Public sector security is not adequate just by relying on the government to legislate data protection--the private sector also needs to make the necessary investments to protect critical infrastructure.
To look at public sector security holistically, Asian economies need to consider both infrastructure security and data security, Ilias Chantzos, Symantec's government relations director for EMEA (Europe, the Middle East and Africa) and Asia-Pacific and Japan, told ZDNet Asia in a recent interview.
Data protection legislation, he noted, aims at protecting data, not infrastructure. "Some of the aspects of data protection--because data protection solely requires the great security around the data--will have an influence on infrastructure.
"But the primary responsibility of protecting the infrastructure is, I would say, to a degree, outside the data protection framework," he explained.
According to Chantzos, having a proper framework for data protection is also important. Among other reasons, it provides a proper set of requirements for governments to exercise proper governance of data, and allows citizens an understanding of how information about oneself is being used.
"The currency of the modern info age is the data, not the infrastructure, which is again highlighting the point why data protection is important because ultimately, we need data governance," said Chantzos, referring to the problem of growing cybercrime.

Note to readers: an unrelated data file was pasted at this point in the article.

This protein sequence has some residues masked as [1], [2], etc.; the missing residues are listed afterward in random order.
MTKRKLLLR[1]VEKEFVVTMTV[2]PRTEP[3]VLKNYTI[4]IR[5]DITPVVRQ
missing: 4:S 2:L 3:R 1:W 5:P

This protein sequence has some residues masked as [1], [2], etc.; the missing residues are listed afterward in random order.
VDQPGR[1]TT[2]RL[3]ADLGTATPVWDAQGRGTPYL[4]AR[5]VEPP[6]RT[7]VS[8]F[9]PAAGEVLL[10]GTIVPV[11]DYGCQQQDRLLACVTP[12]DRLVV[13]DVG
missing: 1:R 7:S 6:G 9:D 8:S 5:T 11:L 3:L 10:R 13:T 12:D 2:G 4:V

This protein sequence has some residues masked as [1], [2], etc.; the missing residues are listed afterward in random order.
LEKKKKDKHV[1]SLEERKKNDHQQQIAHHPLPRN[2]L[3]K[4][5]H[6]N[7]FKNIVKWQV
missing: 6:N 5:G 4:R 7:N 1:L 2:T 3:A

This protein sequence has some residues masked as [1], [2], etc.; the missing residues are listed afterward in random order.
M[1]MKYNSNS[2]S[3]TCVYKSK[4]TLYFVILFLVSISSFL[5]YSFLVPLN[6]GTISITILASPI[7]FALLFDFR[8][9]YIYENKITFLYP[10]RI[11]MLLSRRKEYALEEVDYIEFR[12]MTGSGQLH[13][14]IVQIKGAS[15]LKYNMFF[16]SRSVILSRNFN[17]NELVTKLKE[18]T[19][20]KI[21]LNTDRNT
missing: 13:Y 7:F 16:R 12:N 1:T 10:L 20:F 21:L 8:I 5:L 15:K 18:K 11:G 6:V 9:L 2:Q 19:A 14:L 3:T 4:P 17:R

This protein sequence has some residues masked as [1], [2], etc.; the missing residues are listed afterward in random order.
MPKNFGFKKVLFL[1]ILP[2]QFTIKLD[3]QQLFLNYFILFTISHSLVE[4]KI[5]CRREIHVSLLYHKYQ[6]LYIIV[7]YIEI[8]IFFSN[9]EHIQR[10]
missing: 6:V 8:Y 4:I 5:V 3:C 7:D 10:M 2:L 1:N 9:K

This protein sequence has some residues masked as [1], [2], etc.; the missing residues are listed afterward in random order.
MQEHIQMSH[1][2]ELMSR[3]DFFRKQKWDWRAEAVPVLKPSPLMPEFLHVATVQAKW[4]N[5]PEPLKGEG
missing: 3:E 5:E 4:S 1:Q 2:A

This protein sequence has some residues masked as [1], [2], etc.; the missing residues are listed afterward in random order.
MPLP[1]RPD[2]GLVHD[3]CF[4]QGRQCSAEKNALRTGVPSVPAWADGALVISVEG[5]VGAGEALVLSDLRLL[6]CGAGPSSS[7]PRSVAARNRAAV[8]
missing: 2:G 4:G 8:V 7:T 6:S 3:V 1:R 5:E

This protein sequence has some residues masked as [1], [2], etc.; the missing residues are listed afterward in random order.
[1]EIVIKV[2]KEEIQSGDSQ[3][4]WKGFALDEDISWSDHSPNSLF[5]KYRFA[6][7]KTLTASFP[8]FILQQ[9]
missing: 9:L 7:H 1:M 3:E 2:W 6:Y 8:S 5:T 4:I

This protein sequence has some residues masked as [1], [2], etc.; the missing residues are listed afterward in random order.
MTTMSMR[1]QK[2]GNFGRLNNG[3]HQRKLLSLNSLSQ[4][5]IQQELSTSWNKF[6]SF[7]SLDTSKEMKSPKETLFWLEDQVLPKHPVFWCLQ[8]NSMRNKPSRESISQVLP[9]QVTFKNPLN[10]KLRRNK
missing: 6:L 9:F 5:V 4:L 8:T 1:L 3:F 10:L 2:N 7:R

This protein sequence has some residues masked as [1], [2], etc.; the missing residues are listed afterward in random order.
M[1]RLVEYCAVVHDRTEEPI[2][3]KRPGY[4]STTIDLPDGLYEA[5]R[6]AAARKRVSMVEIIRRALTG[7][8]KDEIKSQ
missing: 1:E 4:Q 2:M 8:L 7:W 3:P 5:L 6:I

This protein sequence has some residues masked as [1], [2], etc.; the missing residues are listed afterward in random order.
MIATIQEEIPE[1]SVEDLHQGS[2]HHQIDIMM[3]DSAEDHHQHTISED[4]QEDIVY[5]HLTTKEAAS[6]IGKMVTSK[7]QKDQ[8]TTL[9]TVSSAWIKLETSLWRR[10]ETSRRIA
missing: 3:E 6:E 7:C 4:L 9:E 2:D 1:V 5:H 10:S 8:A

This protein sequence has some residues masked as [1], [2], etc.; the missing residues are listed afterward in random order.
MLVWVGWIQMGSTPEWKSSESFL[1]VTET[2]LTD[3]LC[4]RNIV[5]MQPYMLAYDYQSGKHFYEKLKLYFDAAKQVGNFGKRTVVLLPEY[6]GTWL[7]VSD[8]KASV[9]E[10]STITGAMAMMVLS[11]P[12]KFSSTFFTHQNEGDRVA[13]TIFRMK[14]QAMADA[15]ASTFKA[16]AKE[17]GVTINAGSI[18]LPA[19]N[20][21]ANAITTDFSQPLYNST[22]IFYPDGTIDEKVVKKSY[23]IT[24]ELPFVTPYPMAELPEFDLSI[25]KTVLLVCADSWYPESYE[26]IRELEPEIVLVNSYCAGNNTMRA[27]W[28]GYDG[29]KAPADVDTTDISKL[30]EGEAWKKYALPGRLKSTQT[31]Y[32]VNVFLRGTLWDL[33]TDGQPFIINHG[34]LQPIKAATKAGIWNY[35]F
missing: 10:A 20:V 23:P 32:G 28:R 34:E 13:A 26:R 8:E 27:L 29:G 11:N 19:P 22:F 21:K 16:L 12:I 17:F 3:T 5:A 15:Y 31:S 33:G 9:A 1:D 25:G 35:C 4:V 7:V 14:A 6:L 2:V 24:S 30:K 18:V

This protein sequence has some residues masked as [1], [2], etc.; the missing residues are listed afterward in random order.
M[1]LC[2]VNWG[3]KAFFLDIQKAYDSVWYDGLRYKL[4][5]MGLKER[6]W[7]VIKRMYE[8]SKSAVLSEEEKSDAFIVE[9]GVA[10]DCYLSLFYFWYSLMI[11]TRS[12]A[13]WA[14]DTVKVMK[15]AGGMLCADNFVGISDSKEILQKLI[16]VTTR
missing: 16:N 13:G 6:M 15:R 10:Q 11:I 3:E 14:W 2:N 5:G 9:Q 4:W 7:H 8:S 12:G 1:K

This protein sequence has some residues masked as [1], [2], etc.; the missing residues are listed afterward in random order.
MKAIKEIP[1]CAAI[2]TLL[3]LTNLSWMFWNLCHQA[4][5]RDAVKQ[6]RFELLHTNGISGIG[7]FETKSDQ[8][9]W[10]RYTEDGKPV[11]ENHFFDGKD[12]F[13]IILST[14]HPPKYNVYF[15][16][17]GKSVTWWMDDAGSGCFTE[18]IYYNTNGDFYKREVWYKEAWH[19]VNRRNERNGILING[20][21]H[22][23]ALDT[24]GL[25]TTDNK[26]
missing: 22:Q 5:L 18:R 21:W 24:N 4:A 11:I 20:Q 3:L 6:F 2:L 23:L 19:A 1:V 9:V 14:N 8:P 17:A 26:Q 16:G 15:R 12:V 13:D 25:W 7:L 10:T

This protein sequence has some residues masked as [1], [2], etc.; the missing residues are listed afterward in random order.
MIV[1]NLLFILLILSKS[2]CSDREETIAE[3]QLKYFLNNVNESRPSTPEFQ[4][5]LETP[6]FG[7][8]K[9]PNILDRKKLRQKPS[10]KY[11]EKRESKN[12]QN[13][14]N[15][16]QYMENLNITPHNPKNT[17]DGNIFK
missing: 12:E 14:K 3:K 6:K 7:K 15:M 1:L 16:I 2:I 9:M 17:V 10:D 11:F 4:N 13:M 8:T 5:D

Public sector security is mostly adequate in the Asia-Pacific region, although the security profile in each country differs according the level of digitization, said Chantzos. Citing studies, he pointed out that in countries such as the United States, United Kingdom and Singapore, about 80 percent of infrastructure designated critical is owned by the private sector--banking and financial institutions, for instance. This calls for greater cooperation between the public and private sectors.
Data protection and privacy, noted Chantzos, are currently present in countries such Australia and Japan, while Singapore and the Philippines are among those considering such legislation.
However, it is unfair to expect fast-changing and specific laws to address malicious intent in cyberspace, he added.
"It's very difficult for the current system of laws and regulations that we have to follow the pace of technology and to follow the pace of cybercrime. So what we really need is not necessarily...prescriptive laws all the time to address every possible offense; rather, we need a set of framework conditions in which one needs to operate--which would withstand the test of time."
Flexibility also needs to be in place when it comes to rules and regulations governing the use of data, said Chantzos, as attack techniques change constantly. He said Asia has done "quite well", in this aspect, but "the reality is that you can't expect a threat landscape that changes every six months to compare with the speed of a piece of legislation that might need a year to pass".
"But that doesn't mean it's not important to put in place the laws, it just means you need to be sophisticated and intelligent in the way [you define them]," he added.